Ryan Staley: Yeah. So I would say there’s a couple of ways. First of all, like if you if you do step one and you research your own customers that you’ve had success for with, it’ll leave really good clues. Right. And most people don’t even take the time to do that. They set their ICP once and they forget it, right? So I would do that. And then the other thing I would do is like, it’s really simple. So I wrote a chat chat CBT post on this on LinkedIn that went viral, but essentially, like it’s so simple and easy to execute on that. And here’s the exact formula on how to do it or even the prompt, right? Basically jump in and chat CBT and ask like whoever you’re selling to ask what the five like top KPIs that that role is evaluated on. Right so really simple even if it’s the CEO of a small business, you can ask hey what are the top five KPIs of the CEO of a $5 million business in TAC is most concerned about in a down economic environment? And you want to use that word for word, right? So look back, you want to be specific and give it context in terms of that. So what’ll happen is it’ll spit out the typical five key focus areas that a CEO in that space would try and or I should say, have at that point in time. Then you do another prompt, which is very simple. It’s like, Hey, what are the five biggest challenges they have with meeting those needs? Right? So you’re taking it from like, okay, what are they focused on and what are their biggest challenges? Then the next step is, okay, if I were to provide agency services for creating and let’s say, websites, how would I how would I make my solution? These are props. How would I make my solution relevant to someone that’s experiencing the five channels challenges above, right? And then boom, that’ll give you like a really, really solid foundation that you can work from. And then what you could even do is you can ask it to cut that up into five different emails addressing each problem individually and each email with your solution and how it helps. That’s just one example, right? Another example of research that you could do is I think like and I know I said, look at your own existing customers. Go back to your best customers and like literally sit down or have a quick call with them and just say, Hey, what was the exact reason you chose us? Why did you buy us over everybody else? Who else did you look at? What other solutions did you consider? And then this will put you in the mind of the buyer. And then what you could do is basically replicate that in your messaging, in your outreach and your connection with them, and use those exact words and you’ll be very, very successful if you leverage that formula.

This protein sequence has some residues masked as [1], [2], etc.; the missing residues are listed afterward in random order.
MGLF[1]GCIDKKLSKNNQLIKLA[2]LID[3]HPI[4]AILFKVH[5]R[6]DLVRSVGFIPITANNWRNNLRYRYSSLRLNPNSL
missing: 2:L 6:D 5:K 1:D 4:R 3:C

Shahed Islam: Well, this is a really, really good we know you are giving us the problem and in our frontier dictated between. Now, my next question would be since the DPD came in, like the first impression was I was talking to my sales rep and other people. Oh, now our sales email is going to be lot easier. I can reply that email very quickly, which is good. They are doing it like faster. A lot of these proposal are sent very quickly. Does it really solve the problem? Like now? I am seeing a lot of other people are doing it. So we are back to square one just like you said it like because of the new tools came through in the last four or five years with Deep campaign, I received hundreds of email. Now, same with DPD. Just because you have it does not mean other people cannot use it and they will use it. And eventually we are back to square one again. So what are you and advice that when all these tools and then other people are not using creativity or be they was, So what are your advice to people who are using it and those who are not using it?
Ryan Staley: Yeah. So regardless of whether you use it, I mean this is going to sound so like old school, but here’s here’s what I’m say. First of all, everybody is not used. There’s a lot of people that are using it internally for their own organization, but they’re not leveraging it in that capability. And I know that because I’ve talked to multiple revenue leaders on that. However, what I would say is there’s there’s a couple of things. Go old school, right? Pick up the damn phone and actually call someone. You know how many times I get calls from people? It’s very, very, very rare. Right? So one, you can stick out by doing that and actually calling someone versus just relying on email. The other thing that you can do is there’s platforms out there that are very economical now where you could send direct mail, you could send customized gifts, you could do things like that that are very, very simple to execute against that they kind of have you stick out from the noise. That’s another one third one. And I’m a huge, huge, huge proponent of this is basically and this kind of happened to me on accident where I started reviewing my prospects on a podcast. And then what happened is they started asking me, Oh, Ryan, what do you do exactly? How do you help? And then basically you could turn a podcast into like a pipeline, right, where you interview only the top people that you would like to work with that fit your ideal customer profile or your perfect customer profile, and then you could essentially convert them into customers by building a relationship, providing value in advance, and then asking thought provoking questions them that make them reconsider, Oh, maybe I do need help with this service. Or maybe I need help with putting a standing up a website or improving it, you know, And that’s where it kind of naturally happens as a byproduct.
Shahed Islam: When you are talking to the B2B sales and you work with mostly Seth, you know, selling Seth, Seth, most of their services and we are following through with what do you see the difference, like when we are selling sales, the fabrics, right? I mean, we said that like salaries we are selling to the customer. Do you have any advice for us that in all you should do this.